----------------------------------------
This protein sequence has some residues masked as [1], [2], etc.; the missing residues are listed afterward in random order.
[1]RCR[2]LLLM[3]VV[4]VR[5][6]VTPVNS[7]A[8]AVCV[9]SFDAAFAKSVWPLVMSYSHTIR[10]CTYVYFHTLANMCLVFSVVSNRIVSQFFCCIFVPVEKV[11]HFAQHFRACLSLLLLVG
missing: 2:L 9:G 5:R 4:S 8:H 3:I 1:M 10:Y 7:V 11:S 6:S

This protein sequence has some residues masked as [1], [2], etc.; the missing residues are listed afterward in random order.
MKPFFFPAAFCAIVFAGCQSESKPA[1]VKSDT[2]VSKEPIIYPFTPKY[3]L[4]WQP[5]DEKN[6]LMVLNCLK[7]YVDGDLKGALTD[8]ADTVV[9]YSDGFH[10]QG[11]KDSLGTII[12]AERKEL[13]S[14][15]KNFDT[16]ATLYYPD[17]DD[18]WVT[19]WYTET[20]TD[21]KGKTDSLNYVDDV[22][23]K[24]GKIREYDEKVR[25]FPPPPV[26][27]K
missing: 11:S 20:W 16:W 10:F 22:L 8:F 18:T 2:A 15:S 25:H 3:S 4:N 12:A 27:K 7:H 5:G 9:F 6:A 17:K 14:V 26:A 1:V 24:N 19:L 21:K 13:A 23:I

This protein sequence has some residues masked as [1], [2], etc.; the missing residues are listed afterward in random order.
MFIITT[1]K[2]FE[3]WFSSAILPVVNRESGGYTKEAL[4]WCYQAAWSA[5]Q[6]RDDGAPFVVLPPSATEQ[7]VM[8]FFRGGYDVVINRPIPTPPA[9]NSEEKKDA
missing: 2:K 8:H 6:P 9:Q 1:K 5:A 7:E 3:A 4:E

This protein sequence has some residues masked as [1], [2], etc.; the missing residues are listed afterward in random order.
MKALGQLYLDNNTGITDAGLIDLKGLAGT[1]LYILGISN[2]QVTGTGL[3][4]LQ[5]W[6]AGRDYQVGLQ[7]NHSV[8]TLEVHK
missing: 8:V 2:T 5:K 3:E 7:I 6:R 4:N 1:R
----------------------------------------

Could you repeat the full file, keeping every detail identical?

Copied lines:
This protein sequence has some residues masked as [1], [2], etc.; the missing residues are listed afterward in random order.
[1]RCR[2]LLLM[3]VV[4]VR[5][6]VTPVNS[7]A[8]AVCV[9]SFDAAFAKSVWPLVMSYSHTIR[10]CTYVYFHTLANMCLVFSVVSNRIVSQFFCCIFVPVEKV[11]HFAQHFRACLSLLLLVG
missing: 2:L 9:G 5:R 4:S 8:H 3:I 1:M 10:Y 7:V 11:S 6:S

This protein sequence has some residues masked as [1], [2], etc.; the missing residues are listed afterward in random order.
MKPFFFPAAFCAIVFAGCQSESKPA[1]VKSDT[2]VSKEPIIYPFTPKY[3]L[4]WQP[5]DEKN[6]LMVLNCLK[7]YVDGDLKGALTD[8]ADTVV[9]YSDGFH[10]QG[11]KDSLGTII[12]AERKEL[13]S[14][15]KNFDT[16]ATLYYPD[17]DD[18]WVT[19]WYTET[20]TD[21]KGKTDSLNYVDDV[22][23]K[24]GKIREYDEKVR[25]FPPPPV[26][27]K
missing: 11:S 20:W 16:W 10:F 22:L 8:F 18:T 2:A 15:S 25:H 3:S 4:N 12:A 27:K 7:H 5:G 9:F 6:A 17:K 14:V 26:A 1:V 24:N 19:L 21:K 13:A 23:I

This protein sequence has some residues masked as [1], [2], etc.; the missing residues are listed afterward in random order.
MFIITT[1]K[2]FE[3]WFSSAILPVVNRESGGYTKEAL[4]WCYQAAWSA[5]Q[6]RDDGAPFVVLPPSATEQ[7]VM[8]FFRGGYDVVINRPIPTPPA[9]NSEEKKDA
missing: 2:K 8:H 6:P 9:Q 1:K 5:A 7:E 3:A 4:E

This protein sequence has some residues masked as [1], [2], etc.; the missing residues are listed afterward in random order.
MKALGQLYLDNNTGITDAGLIDLKGLAGT[1]LYILGISN[2]QVTGTGL[3][4]LQ[5]W[6]AGRDYQVGLQ[7]NHSV[8]TLEVHK
missing: 8:V 2:T 5:K 3:E 7:I 6:R 4:N 1:R